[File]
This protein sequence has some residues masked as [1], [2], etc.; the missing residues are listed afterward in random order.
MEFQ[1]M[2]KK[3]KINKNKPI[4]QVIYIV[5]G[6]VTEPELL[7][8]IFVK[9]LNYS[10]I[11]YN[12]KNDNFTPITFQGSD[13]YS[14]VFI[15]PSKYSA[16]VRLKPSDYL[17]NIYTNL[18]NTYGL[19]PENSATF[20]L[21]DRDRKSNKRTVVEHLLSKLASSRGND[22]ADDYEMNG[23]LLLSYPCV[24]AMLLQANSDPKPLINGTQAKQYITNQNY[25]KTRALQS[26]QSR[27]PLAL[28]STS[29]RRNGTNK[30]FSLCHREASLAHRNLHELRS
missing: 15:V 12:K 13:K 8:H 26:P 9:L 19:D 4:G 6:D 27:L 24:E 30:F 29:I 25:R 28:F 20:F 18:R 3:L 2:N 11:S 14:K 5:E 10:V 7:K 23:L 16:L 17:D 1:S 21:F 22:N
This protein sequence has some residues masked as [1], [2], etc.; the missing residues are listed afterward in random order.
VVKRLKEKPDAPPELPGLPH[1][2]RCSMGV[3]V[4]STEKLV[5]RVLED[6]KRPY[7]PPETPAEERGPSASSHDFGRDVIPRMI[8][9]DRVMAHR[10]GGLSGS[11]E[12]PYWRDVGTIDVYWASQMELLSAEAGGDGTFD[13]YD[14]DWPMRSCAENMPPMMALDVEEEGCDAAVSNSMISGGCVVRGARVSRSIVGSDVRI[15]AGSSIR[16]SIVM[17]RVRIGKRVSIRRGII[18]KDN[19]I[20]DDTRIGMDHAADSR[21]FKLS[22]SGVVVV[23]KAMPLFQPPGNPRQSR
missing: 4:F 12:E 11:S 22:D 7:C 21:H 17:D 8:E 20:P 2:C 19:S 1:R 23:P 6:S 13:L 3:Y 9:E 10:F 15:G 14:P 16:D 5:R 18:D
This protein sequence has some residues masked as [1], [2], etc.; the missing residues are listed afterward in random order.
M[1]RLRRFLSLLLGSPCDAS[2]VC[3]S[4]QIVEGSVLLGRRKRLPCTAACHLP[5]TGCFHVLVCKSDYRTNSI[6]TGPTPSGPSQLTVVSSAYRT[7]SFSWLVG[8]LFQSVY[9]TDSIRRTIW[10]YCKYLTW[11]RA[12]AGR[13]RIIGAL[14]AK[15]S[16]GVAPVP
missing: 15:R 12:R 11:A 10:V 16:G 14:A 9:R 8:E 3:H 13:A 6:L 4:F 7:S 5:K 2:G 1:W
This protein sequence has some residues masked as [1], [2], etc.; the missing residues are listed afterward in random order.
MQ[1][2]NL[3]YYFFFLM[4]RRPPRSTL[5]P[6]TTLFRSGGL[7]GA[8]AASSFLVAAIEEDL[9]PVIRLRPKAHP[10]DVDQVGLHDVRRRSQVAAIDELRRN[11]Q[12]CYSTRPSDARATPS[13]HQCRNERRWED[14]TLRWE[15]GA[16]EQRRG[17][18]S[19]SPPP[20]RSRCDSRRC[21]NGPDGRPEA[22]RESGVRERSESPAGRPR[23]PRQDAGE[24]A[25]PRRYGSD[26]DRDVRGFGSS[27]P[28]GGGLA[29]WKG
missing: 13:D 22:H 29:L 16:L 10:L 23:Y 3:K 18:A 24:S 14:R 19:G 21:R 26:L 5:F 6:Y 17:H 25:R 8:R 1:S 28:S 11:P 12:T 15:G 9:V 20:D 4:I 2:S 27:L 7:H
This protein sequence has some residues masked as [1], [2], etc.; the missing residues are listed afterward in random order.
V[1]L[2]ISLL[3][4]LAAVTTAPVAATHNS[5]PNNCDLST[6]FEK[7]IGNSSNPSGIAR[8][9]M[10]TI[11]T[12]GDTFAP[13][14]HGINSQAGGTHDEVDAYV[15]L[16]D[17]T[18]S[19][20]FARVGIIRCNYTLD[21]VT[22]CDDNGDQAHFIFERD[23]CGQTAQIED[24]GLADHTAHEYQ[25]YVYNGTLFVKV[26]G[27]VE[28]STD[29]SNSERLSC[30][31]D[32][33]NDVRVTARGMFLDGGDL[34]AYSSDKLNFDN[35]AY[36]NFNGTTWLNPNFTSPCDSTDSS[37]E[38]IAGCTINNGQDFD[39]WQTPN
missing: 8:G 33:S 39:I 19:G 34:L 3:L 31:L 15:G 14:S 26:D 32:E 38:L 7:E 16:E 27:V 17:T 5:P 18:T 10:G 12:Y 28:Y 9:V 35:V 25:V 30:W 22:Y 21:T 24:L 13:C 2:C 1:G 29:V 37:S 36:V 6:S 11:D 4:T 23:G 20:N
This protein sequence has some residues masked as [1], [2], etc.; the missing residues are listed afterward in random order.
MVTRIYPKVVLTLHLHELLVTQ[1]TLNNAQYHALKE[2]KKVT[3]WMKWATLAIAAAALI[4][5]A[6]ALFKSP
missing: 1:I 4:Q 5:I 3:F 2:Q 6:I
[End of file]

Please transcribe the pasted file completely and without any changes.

This protein sequence has some residues masked as [1], [2], etc.; the missing residues are listed afterward in random order.
MEFQ[1]M[2]KK[3]KINKNKPI[4]QVIYIV[5]G[6]VTEPELL[7][8]IFVK[9]LNYS[10]I[11]YN[12]KNDNFTPITFQGSD[13]YS[14]VFI[15]PSKYSA[16]VRLKPSDYL[17]NIYTNL[18]NTYGL[19]PENSATF[20]L[21]DRDRKSNKRTVVEHLLSKLASSRGND[22]ADDYEMNG[23]LLLSYPCV[24]AMLLQANSDPKPLINGTQAKQYITNQNY[25]KTRALQS[26]QSR[27]PLAL[28]STS[29]RRNGTNK[30]FSLCHREASLAHRNLHELRS
missing: 15:V 12:K 13:K 8:H 26:P 9:L 19:D 4:G 6:D 27:L 24:E 30:F 29:I 25:R 28:F 20:F 18:R 3:L 2:N 11:S 14:K 5:E 10:V 7:K 23:L 16:L 17:D 1:S 21:F 22:N
This protein sequence has some residues masked as [1], [2], etc.; the missing residues are listed afterward in random order.
VVKRLKEKPDAPPELPGLPH[1][2]RCSMGV[3]V[4]STEKLV[5]RVLED[6]KRPY[7]PPETPAEERGPSASSHDFGRDVIPRMI[8][9]DRVMAHR[10]GGLSGS[11]E[12]PYWRDVGTIDVYWASQMELLSAEAGGDGTFD[13]YD[14]DWPMRSCAENMPPMMALDVEEEGCDAAVSNSMISGGCVVRGARVSRSIVGSDVRI[15]AGSSIR[16]SIVM[17]RVRIGKRVSIRRGII[18]KDN[19]I[20]DDTRIGMDHAADSR[21]FKLS[22]SGVVVV[23]KAMPLFQPPGNPRQSR
missing: 4:F 12:E 11:S 22:D 7:C 21:H 17:D 8:E 20:P 2:C 19:S 1:R 23:P 6:S 13:L 3:Y 9:E 10:F 15:G 14:P 16:D 5:R 18:D
This protein sequence has some residues masked as [1], [2], etc.; the missing residues are listed afterward in random order.
M[1]RLRRFLSLLLGSPCDAS[2]VC[3]S[4]QIVEGSVLLGRRKRLPCTAACHLP[5]TGCFHVLVCKSDYRTNSI[6]TGPTPSGPSQLTVVSSAYRT[7]SFSWLVG[8]LFQSVY[9]TDSIRRTIW[10]YCKYLTW[11]RA[12]AGR[13]RIIGAL[14]AK[15]S[16]GVAPVP
missing: 15:R 12:R 11:A 10:V 16:G 14:A 9:R 8:E 3:H 13:A 6:L 4:F 7:S 5:K 2:G 1:W
This protein sequence has some residues masked as [1], [2], etc.; the missing residues are listed afterward in random order.
MQ[1][2]NL[3]YYFFFLM[4]RRPPRSTL[5]P[6]TTLFRSGGL[7]GA[8]AASSFLVAAIEEDL[9]PVIRLRPKAHP[10]DVDQVGLHDVRRRSQVAAIDELRRN[11]Q[12]CYSTRPSDARATPS[13]HQCRNERRWED[14]TLRWE[15]GA[16]EQRRG[17][18]S[19]SPPP[20]RSRCDSRRC[21]NGPDGRPEA[22]RESGVRERSESPAGRPR[23]PRQDAGE[24]A[25]PRRYGSD[26]DRDVRGFGSS[27]P[28]GGGLA[29]WKG
missing: 13:D 22:H 29:L 16:L 10:L 23:Y 3:K 18:A 24:S 14:R 19:G 21:R 26:L 5:F 6:Y 17:H 25:R 8:R 1:S 28:S 11:P 12:T 15:G 9:V 20:D 4:I 2:S 27:L 7:H
This protein sequence has some residues masked as [1], [2], etc.; the missing residues are listed afterward in random order.
V[1]L[2]ISLL[3][4]LAAVTTAPVAATHNS[5]PNNCDLST[6]FEK[7]IGNSSNPSGIAR[8][9]M[10]TI[11]T[12]GDTFAP[13][14]HGINSQAGGTHDEVDAYV[15]L[16]D[17]T[18]S[19][20]FARVGIIRCNYTLD[21]VT[22]CDDNGDQAHFIFERD[23]CGQTAQIED[24]GLADHTAHEYQ[25]YVYNGTLFVKV[26]G[27]VE[28]STD[29]SNSERLSC[30][31]D[32][33]NDVRVTARGMFLDGGDL[34]AYSSDKLNFDN[35]AY[36]NFNGTTWLNPNFTSPCDSTDSS[37]E[38]IAGCTINNGQDFD[39]WQTPN
missing: 8:G 33:S 39:I 19:G 34:L 3:L 31:L 15:G 14:S 26:D 32:E 38:L 7:E 16:E 27:V 17:T 5:P 18:T 10:G 12:Y 28:Y 9:V 35:V 25:V 30:W 22:Y 21:T 24:L 13:C 2:C 1:G 29:V 37:S 36:V 6:S 11:D 4:T 23:G 20:N
This protein sequence has some residues masked as [1], [2], etc.; the missing residues are listed afterward in random order.
MVTRIYPKVVLTLHLHELLVTQ[1]TLNNAQYHALKE[2]KKVT[3]WMKWATLAIAAAALI[4][5]A[6]ALFKSP
missing: 1:I 4:Q 5:I 3:F 2:Q 6:I